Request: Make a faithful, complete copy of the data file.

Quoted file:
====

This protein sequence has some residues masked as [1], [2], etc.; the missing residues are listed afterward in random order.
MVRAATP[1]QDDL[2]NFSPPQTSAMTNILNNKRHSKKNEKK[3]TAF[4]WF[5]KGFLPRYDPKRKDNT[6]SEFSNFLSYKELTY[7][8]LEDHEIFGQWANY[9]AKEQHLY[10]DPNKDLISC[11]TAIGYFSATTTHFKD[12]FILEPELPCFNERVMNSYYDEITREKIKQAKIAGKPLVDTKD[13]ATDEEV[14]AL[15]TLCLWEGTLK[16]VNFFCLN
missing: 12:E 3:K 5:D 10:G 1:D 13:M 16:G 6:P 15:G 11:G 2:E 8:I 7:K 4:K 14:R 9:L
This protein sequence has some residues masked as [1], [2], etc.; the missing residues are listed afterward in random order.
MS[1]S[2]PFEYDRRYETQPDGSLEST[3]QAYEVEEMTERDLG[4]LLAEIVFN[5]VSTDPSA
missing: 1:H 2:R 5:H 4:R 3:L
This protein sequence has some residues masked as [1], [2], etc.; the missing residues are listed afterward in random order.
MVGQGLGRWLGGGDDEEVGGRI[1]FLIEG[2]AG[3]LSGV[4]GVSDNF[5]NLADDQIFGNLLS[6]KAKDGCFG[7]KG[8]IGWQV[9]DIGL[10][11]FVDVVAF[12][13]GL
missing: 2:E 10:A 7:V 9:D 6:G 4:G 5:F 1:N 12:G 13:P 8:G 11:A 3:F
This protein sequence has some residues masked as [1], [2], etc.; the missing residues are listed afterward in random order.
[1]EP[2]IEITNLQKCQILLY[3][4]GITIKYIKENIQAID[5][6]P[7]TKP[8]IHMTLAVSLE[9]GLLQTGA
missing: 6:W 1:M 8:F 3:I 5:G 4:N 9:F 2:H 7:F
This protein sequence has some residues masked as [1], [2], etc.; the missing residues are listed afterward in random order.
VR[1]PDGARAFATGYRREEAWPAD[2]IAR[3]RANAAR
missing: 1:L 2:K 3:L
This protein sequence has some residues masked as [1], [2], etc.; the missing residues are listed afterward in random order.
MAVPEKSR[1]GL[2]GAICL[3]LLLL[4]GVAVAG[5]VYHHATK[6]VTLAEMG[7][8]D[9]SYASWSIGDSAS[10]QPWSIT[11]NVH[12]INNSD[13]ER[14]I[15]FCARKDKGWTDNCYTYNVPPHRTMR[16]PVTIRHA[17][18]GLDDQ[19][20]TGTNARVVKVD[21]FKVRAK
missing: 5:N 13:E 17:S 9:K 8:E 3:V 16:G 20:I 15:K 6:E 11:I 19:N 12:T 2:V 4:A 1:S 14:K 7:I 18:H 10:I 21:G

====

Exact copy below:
This protein sequence has some residues masked as [1], [2], etc.; the missing residues are listed afterward in random order.
MVRAATP[1]QDDL[2]NFSPPQTSAMTNILNNKRHSKKNEKK[3]TAF[4]WF[5]KGFLPRYDPKRKDNT[6]SEFSNFLSYKELTY[7][8]LEDHEIFGQWANY[9]AKEQHLY[10]DPNKDLISC[11]TAIGYFSATTTHFKD[12]FILEPELPCFNERVMNSYYDEITREKIKQAKIAGKPLVDTKD[13]ATDEEV[14]AL[15]TLCLWEGTLK[16]VNFFCLN
missing: 12:E 3:K 5:D 10:G 1:D 13:M 16:G 6:P 15:G 11:G 2:E 8:I 7:K 4:K 14:R 9:L
This protein sequence has some residues masked as [1], [2], etc.; the missing residues are listed afterward in random order.
MS[1]S[2]PFEYDRRYETQPDGSLEST[3]QAYEVEEMTERDLG[4]LLAEIVFN[5]VSTDPSA
missing: 1:H 2:R 5:H 4:R 3:L
This protein sequence has some residues masked as [1], [2], etc.; the missing residues are listed afterward in random order.
MVGQGLGRWLGGGDDEEVGGRI[1]FLIEG[2]AG[3]LSGV[4]GVSDNF[5]NLADDQIFGNLLS[6]KAKDGCFG[7]KG[8]IGWQV[9]DIGL[10][11]FVDVVAF[12][13]GL
missing: 2:E 10:A 7:V 9:D 6:G 4:G 5:F 1:N 12:G 13:P 8:G 11:A 3:F
This protein sequence has some residues masked as [1], [2], etc.; the missing residues are listed afterward in random order.
[1]EP[2]IEITNLQKCQILLY[3][4]GITIKYIKENIQAID[5][6]P[7]TKP[8]IHMTLAVSLE[9]GLLQTGA
missing: 6:W 1:M 8:F 3:I 5:G 4:N 9:F 2:H 7:F
This protein sequence has some residues masked as [1], [2], etc.; the missing residues are listed afterward in random order.
VR[1]PDGARAFATGYRREEAWPAD[2]IAR[3]RANAAR
missing: 1:L 2:K 3:L
This protein sequence has some residues masked as [1], [2], etc.; the missing residues are listed afterward in random order.
MAVPEKSR[1]GL[2]GAICL[3]LLLL[4]GVAVAG[5]VYHHATK[6]VTLAEMG[7][8]D[9]SYASWSIGDSAS[10]QPWSIT[11]NVH[12]INNSD[13]ER[14]I[15]FCARKDKGWTDNCYTYNVPPHRTMR[16]PVTIRHA[17][18]GLDDQ[19][20]TGTNARVVKVD[21]FKVRAK
missing: 5:N 13:E 17:S 9:K 8:E 3:V 16:G 20:I 15:K 6:E 11:I 19:N 12:T 2:V 4:A 1:S 14:K 7:I 18:H 10:I 21:G